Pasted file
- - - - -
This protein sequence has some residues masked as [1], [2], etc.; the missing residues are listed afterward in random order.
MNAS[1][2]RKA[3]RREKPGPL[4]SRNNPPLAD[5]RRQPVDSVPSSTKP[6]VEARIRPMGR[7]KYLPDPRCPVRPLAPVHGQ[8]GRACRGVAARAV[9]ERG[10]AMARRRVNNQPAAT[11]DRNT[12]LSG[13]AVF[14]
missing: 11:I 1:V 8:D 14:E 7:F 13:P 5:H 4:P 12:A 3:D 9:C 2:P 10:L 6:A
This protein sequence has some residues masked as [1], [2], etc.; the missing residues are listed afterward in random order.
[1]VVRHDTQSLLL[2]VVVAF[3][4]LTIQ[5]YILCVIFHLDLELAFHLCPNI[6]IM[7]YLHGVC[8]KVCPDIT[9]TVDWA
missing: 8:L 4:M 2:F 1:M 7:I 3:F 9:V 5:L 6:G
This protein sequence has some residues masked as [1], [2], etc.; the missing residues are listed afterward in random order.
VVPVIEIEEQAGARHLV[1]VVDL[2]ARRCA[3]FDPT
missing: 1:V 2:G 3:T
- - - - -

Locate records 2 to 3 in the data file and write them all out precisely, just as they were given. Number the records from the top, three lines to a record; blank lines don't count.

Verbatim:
This protein sequence has some residues masked as [1], [2], etc.; the missing residues are listed afterward in random order.
[1]VVRHDTQSLLL[2]VVVAF[3][4]LTIQ[5]YILCVIFHLDLELAFHLCPNI[6]IM[7]YLHGVC[8]KVCPDIT[9]TVDWA
missing: 8:L 4:M 2:F 1:M 7:I 3:F 9:V 5:L 6:G
This protein sequence has some residues masked as [1], [2], etc.; the missing residues are listed afterward in random order.
VVPVIEIEEQAGARHLV[1]VVDL[2]ARRCA[3]FDPT
missing: 1:V 2:G 3:T